How do you explain to clients that they can get a cardio workout without a treadmill or elliptical? What would be a sample workout you would give a client who says they just dojt feel like theyre getting enough of a workout without doing cardio machines? Clients that dont have a gym membership or time to walk outside when its cold or raining.
This really does depend on your client's needs, but for clients that want to get a good "cardio" workout at home on the days they are not working with me, I create a fairly simple circuit that they can repeat as many times as they want to (I usually recommend a minimum of 2 circuits).
I generally include 5 to 10 exercises, and I make sure to demonstrate any modifications that they will need to fit their fitness level. I also instruct them to rest for 2-20 full breaths between exercises depending on their fitness level. If they have specific equipment at home, I will incorporate that into the routine as well.
Here's a quick example that I use for one of my clients:
1. 60 jumping jacks
2. 20 push up (modified as necessary)
3. 60 high knees
4. 30 band rows
5. 60 butt kicks
6. 30 plank jacks
Rest for a minute or 2 and repeat!
I've had this question come up before. It's a fact that walking outside burns more calories that walking on a treadmill because we rely 100% on our bodies to do the work. If your clients think that they still don't get enough of a cardio, you could suggest to them to add some hills or walk on grass, sand or dirt roads or even adding some weight by carrying a backpack. Also taking the stairs instead of the elevator can add to their calorie expenditure. Moving around their office space or house instead of sitting for most of the day can also help. Maybe they can add a few body weight exercises while walking or biking to keep their HR elevated (unless they have a medical condition that would restrict them from doing so). Even when it's cold outside the human body will burn more calories by walking outside. Our bodies are amazing machines that will adopt and evolve continuously. If it's too cold or if it's a rainy day one solution could be for them to go to a mall and do their cardio indoors.
These are just a few ideas to offer them and I hope this helps.
Sometimes our clients give us the answer they think we want to hear or the one they think will get the least objections because they don't want to give us the real reason. It could be that they don't like the heat of working outside. Or they don't like working out in the dark. They had a bad experience with a dog while on a walk before or they like to watch their favorite show while on the treadmill to "get through" the workout. There could be many different reasons.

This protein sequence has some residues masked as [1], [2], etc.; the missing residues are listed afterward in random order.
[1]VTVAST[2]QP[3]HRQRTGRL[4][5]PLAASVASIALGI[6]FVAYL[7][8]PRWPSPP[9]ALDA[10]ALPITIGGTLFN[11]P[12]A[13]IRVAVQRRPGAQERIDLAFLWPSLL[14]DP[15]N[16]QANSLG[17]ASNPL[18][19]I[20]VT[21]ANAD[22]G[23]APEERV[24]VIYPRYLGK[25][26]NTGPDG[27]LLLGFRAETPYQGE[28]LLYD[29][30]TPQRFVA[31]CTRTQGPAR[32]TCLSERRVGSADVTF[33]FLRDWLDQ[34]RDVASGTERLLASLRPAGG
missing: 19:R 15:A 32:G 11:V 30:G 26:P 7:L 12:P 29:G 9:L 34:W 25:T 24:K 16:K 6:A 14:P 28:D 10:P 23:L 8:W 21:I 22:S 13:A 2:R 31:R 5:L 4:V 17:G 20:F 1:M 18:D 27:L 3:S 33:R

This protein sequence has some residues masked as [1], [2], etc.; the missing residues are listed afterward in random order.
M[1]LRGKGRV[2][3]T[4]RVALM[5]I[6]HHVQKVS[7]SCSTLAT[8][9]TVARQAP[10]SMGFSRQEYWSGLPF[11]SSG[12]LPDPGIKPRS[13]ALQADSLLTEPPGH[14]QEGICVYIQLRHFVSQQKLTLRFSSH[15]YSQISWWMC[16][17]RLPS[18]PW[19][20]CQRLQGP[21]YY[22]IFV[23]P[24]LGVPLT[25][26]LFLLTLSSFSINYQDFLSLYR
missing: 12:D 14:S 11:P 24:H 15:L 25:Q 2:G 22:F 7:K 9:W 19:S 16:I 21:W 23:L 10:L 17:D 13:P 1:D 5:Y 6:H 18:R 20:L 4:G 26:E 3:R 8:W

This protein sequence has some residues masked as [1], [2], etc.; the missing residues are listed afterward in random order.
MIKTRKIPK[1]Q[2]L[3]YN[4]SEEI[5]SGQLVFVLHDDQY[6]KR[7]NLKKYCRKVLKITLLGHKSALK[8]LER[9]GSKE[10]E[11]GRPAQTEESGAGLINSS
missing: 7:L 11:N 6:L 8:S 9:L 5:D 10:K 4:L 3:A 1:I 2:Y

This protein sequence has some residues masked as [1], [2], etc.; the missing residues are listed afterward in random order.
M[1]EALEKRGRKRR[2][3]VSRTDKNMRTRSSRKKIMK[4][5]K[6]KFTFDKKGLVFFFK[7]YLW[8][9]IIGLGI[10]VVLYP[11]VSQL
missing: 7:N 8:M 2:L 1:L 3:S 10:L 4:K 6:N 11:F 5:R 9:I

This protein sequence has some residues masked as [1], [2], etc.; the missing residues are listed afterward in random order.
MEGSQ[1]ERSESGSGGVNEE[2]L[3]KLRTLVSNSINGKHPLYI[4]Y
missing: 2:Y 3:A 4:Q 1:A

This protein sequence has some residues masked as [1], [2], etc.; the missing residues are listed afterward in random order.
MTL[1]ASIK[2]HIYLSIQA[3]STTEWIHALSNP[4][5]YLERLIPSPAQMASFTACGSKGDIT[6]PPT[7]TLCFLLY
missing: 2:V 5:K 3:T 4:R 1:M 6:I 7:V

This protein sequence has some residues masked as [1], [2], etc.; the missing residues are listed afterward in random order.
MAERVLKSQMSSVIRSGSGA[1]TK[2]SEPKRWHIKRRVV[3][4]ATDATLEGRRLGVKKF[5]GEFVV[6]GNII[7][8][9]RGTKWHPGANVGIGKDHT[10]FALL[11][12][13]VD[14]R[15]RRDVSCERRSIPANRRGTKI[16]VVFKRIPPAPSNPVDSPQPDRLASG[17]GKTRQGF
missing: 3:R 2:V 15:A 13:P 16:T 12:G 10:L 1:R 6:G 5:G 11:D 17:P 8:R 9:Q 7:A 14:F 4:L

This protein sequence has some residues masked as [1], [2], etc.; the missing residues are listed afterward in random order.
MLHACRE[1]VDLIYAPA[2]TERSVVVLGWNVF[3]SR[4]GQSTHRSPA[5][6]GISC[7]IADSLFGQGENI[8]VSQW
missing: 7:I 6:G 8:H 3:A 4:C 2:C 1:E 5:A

If you identify that reason that they really don't want to exercise outside, you can come up with a workout that will work for them. Then ask them if they think they can do that. How comfortable are they that they can complete that work on a scale of 1-10? If they don't give you a high number find an activity that will give you a high number. You want them involved in the process and to know that you're listening and care about their progress. You're trying to set them up to succeed so with time, you can push them further, but it first starts with baby steps.
I would explain that anything that gets the heart rate up is cardio.
Did you ask or explain how the cardio machine keeps them moving at a certain pace which is why they get a "better" workout feel?
They may not know how to keep up that pace on their own; that may be the place to take this conversation.
NAPS 2 B Fit
To try and explain why a client can get a cardio workout on a machine can be tricky. It may require some defining, which is just boring for everyone. Knowing why they don't think they can get a workout is a better question to ask. It may be a simple dislike. If that is the case, it is our job to find modes that they do like. If you needed to explain to them the "why" factor, I would tell them that any aerobic exercise is defined by prolonged, regular, repeated muscle action. Ellipticals, bikes, treadmills, etc., all do this.
My suggestion is HIIT (High Intensity Interval Training). This is a research-backed method to 1) provide a challenge, 2) eliminate monotony, and 3) significantly improve cardiovascular and metabolic function. If they will try the machines for this, it is very easy to monitor and control. If they will not do machines, (or like you said, don't have access to them) this can also be done by regular running and/or biking. They would just need a running watch.
Even though the name sounds intimidating, research has shown it to be effective for a wide variety of clientele abilities. (It has been put into use in cardiac-rehab facilities). I use this kind of training for the "young guns" I work with, and for the elderly population as well.
Below is a link to my recent blog post on HIIT. It is a 5 minute read, and provides a sample HIIT routine. It is definitely worth a look: